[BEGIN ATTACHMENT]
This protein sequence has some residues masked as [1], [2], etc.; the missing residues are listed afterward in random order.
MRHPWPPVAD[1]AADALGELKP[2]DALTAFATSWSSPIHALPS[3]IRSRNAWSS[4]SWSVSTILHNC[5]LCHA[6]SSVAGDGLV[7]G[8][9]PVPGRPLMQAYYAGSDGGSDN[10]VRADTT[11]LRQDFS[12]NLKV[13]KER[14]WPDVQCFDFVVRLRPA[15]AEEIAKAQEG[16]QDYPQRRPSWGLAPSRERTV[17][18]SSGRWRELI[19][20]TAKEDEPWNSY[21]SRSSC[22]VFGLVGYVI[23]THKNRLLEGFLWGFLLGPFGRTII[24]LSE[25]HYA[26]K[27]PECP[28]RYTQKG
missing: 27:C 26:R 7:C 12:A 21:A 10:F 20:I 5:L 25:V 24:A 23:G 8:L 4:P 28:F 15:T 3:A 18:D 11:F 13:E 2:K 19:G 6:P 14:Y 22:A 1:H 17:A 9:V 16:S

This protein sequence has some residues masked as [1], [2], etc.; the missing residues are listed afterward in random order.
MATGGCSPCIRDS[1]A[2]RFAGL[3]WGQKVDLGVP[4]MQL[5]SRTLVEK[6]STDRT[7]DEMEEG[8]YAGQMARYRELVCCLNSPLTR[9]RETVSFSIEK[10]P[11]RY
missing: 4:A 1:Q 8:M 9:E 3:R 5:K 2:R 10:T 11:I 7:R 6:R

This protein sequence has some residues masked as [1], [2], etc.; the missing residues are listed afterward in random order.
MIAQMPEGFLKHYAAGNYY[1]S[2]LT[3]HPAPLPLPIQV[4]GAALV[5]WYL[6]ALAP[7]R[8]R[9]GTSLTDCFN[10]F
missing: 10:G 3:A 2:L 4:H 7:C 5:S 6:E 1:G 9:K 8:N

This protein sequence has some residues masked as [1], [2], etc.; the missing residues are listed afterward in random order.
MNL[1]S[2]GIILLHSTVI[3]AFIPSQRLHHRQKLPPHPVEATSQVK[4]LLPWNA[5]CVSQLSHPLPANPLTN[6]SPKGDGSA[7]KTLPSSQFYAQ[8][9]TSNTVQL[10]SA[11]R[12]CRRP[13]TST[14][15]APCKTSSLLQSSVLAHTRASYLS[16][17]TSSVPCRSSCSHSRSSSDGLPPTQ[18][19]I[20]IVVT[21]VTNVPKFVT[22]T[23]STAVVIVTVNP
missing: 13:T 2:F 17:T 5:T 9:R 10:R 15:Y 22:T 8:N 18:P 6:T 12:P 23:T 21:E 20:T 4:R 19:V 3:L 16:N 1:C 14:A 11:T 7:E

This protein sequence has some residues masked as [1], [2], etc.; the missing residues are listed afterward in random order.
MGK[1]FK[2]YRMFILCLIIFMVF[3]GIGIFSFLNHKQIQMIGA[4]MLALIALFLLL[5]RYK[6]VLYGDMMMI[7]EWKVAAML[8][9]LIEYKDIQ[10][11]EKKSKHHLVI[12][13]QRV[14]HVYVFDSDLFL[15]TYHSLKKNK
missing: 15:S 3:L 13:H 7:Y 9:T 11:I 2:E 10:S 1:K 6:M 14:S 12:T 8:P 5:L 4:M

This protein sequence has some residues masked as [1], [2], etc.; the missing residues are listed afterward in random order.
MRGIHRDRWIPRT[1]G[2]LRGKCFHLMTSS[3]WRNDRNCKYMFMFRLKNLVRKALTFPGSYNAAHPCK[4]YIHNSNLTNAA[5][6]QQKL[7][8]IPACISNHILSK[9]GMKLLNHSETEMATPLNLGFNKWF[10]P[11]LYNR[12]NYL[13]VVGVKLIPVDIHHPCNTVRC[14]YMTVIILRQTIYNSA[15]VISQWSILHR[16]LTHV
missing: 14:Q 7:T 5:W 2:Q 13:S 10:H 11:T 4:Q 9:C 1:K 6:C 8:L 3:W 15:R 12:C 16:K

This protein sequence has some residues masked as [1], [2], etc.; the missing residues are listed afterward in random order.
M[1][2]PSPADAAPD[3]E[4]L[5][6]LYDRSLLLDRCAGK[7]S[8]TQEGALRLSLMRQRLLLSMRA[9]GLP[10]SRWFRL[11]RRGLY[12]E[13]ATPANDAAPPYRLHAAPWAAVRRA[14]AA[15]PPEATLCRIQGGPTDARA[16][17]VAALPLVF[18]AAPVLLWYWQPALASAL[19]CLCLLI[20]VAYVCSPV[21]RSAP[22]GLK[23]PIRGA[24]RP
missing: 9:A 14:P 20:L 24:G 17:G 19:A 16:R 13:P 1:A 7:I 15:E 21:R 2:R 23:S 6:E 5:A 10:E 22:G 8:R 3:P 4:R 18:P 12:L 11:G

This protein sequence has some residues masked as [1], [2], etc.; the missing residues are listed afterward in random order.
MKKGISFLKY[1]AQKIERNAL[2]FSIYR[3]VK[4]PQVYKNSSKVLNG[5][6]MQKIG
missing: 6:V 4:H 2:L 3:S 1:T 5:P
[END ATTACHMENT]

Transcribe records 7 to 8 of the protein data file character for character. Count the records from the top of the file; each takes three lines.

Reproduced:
This protein sequence has some residues masked as [1], [2], etc.; the missing residues are listed afterward in random order.
M[1][2]PSPADAAPD[3]E[4]L[5][6]LYDRSLLLDRCAGK[7]S[8]TQEGALRLSLMRQRLLLSMRA[9]GLP[10]SRWFRL[11]RRGLY[12]E[13]ATPANDAAPPYRLHAAPWAAVRRA[14]AA[15]PPEATLCRIQGGPTDARA[16][17]VAALPLVF[18]AAPVLLWYWQPALASAL[19]CLCLLI[20]VAYVCSPV[21]RSAP[22]GLK[23]PIRGA[24]RP
missing: 9:A 14:P 20:L 24:G 17:G 19:A 16:R 13:P 1:A 7:I 15:E 21:R 2:R 23:S 6:E 5:A 10:E 22:G 8:R 3:P 4:R 18:P 12:L 11:G

This protein sequence has some residues masked as [1], [2], etc.; the missing residues are listed afterward in random order.
MKKGISFLKY[1]AQKIERNAL[2]FSIYR[3]VK[4]PQVYKNSSKVLNG[5][6]MQKIG
missing: 6:V 4:H 2:L 3:S 1:T 5:P